Objective:

Analyse differences in clinical presentation and outcome between bacteraemic pneumococcal community-acquired pneumonia (B-PCAP), and SARS-CoV-2 pneumonia.


Methods:

Observational multicenter study conducted on patients hospitalized for B-PCAP between 2000-2020 and SARS-CoV-2 pneumonia during 2020. We compared 30-day survival, predictors of mortality and intensive care unit (ICU) admission.


Results:

We included 663 B-PCAP and 1561 SARS-CoV-2 pneumonia. B-PCAP patients had higher severity, ICU admission and more complications. SARS-CoV-2 pneumonia patients had higher in-hospital mortality (10.8%vs6.8%, p 0.004). Among ICU patients, need for invasive mechanical ventilation (69.7%vs36.2%, p<0.001) and mortality were higher in SARS-CoV-2 pneumonia. In B-PCAP, our predictive model related mortality to systemic complications (hyponatremia, septic shock, neurological complications), lower respiratory reserve or tachypnoea; whereas chest pain and purulent sputum were protective. In SARS-CoV-2, mortality was related to previous liver and cardiac disease, advanced age, altered mental status, tachypnoea, hypoxemia, bilateral involvement, pleural effusion, septic shock, neutrophilia, and high blood urea nitrogen; in contrast, ≥7 days of symptoms was a protective factor. In-hospital mortality occurred earlier in B-PCAP.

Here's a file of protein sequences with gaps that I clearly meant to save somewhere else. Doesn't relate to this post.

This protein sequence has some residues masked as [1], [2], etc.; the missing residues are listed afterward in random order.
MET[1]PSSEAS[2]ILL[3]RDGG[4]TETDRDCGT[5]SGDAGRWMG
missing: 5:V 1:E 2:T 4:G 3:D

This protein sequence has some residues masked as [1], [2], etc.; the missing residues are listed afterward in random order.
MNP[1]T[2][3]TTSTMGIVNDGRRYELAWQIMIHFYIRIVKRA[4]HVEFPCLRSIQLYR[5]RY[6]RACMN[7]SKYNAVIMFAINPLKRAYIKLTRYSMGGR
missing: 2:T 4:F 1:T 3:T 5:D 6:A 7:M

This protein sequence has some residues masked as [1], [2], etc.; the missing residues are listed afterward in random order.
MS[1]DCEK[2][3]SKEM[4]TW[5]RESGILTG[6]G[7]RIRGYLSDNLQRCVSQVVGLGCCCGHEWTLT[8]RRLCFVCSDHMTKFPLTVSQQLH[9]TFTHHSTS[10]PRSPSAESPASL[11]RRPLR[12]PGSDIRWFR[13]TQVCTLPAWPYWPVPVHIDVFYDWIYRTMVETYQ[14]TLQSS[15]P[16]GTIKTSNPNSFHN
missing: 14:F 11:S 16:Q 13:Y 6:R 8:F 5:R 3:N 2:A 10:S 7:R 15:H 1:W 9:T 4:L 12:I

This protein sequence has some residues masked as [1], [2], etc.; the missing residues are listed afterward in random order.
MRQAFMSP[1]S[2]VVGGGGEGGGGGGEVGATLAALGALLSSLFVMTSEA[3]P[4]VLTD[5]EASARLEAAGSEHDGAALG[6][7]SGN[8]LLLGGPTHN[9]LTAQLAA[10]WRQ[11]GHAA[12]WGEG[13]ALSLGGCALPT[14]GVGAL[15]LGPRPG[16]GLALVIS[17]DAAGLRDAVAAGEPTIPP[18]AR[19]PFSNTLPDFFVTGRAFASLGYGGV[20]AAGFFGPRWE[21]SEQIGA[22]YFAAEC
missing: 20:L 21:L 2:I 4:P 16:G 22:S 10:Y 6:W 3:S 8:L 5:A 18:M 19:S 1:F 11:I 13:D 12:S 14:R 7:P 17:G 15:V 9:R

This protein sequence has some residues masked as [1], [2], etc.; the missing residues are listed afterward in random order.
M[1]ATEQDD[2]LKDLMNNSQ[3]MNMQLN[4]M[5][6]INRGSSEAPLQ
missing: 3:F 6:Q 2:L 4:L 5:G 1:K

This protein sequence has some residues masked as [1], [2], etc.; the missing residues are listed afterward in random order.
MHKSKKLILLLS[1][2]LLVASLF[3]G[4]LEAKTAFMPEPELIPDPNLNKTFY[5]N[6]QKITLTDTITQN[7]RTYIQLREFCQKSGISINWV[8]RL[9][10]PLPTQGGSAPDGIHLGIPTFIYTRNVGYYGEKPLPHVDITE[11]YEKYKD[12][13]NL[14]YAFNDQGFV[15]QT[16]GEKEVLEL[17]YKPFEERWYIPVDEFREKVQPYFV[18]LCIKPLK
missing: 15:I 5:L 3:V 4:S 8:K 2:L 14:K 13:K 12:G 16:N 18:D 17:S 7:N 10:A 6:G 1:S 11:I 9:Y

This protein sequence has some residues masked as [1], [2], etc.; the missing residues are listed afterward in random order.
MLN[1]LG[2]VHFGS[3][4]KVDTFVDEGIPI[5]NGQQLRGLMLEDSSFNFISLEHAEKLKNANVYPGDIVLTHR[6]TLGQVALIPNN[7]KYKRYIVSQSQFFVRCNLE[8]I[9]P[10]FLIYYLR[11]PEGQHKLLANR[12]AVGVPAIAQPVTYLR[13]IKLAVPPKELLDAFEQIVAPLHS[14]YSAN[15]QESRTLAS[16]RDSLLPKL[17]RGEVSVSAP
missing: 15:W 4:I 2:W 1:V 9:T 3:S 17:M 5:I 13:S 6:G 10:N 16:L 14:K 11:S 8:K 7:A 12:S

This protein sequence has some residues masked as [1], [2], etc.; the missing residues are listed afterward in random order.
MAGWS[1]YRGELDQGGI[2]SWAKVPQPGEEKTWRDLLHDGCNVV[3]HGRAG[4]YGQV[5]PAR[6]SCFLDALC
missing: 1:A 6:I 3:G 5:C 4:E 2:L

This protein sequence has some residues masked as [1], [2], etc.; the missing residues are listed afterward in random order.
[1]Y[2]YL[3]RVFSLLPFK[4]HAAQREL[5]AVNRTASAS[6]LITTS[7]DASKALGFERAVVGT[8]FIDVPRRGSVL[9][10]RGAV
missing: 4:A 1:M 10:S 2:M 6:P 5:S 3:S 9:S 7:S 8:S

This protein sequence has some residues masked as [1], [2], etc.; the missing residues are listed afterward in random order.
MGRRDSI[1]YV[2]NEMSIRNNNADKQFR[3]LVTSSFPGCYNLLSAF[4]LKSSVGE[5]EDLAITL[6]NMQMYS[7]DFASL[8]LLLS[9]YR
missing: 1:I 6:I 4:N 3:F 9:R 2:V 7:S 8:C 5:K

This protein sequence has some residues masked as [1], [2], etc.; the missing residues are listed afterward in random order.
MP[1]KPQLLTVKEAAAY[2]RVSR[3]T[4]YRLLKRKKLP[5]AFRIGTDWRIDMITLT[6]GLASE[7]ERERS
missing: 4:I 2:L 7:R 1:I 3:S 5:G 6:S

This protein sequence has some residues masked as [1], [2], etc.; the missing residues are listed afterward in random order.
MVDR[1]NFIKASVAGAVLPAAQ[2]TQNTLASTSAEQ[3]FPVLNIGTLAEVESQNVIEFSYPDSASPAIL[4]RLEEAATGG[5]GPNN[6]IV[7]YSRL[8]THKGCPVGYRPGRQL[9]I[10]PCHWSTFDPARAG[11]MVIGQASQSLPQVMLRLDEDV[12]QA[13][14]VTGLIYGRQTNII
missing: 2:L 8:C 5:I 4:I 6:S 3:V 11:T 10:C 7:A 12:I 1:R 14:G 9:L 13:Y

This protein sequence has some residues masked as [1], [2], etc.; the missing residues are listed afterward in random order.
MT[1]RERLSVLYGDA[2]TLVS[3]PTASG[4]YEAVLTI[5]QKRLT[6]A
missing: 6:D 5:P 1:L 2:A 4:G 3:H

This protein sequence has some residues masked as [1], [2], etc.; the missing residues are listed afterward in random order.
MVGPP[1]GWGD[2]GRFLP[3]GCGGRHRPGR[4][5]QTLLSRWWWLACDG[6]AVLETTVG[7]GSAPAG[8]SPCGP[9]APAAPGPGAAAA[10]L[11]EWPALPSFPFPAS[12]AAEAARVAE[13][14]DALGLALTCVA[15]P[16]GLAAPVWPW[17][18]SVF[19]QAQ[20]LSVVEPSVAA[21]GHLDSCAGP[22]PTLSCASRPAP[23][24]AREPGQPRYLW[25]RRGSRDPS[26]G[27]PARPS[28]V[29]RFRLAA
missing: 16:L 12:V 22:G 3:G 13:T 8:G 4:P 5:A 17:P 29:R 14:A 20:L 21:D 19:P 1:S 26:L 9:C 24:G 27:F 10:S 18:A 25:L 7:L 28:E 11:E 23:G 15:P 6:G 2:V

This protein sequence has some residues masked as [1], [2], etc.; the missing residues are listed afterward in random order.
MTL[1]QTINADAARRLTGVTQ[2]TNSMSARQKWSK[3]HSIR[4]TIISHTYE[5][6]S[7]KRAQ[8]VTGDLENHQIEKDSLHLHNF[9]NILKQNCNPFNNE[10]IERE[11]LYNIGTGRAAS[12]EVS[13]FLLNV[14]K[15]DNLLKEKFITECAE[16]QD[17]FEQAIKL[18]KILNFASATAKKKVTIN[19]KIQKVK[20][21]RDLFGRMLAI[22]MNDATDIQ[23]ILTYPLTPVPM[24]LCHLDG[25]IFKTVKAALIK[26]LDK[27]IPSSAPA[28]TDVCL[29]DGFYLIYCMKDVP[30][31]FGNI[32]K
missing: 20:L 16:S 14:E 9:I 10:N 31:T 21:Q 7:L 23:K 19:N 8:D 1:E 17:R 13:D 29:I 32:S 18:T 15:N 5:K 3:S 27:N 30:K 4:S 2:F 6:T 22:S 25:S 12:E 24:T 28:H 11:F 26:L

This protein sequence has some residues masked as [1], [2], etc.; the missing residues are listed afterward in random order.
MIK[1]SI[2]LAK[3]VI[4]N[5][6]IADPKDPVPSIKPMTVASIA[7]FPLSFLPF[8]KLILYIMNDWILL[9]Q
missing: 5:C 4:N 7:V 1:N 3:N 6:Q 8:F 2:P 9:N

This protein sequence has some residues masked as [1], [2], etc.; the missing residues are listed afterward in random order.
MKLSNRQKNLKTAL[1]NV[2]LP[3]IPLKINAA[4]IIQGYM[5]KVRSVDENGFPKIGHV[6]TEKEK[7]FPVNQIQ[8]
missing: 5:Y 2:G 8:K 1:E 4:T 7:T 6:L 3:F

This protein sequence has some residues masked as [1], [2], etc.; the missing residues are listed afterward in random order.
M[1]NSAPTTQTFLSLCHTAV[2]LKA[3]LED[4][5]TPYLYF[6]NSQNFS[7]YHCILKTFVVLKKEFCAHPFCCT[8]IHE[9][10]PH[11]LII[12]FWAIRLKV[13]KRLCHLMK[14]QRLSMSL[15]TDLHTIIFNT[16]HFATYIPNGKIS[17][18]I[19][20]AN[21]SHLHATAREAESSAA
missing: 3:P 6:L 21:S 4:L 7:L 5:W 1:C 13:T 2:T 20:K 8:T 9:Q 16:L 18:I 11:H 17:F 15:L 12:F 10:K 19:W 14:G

Conclusions:

Although B-PCAP was associated with higher severity and ICU rate, SARS-CoV-2 pneumonia-related mortality was higher and occurred later. New prognostic scales and more effective treatments are needed for SARS-CoV-2 pneumonia.


Keywords:

Bacteraemic pneumococcal pneumonia; Community acquired pneumonia; Mortality; Process of care; SARS-CoV-2; Survival.

Source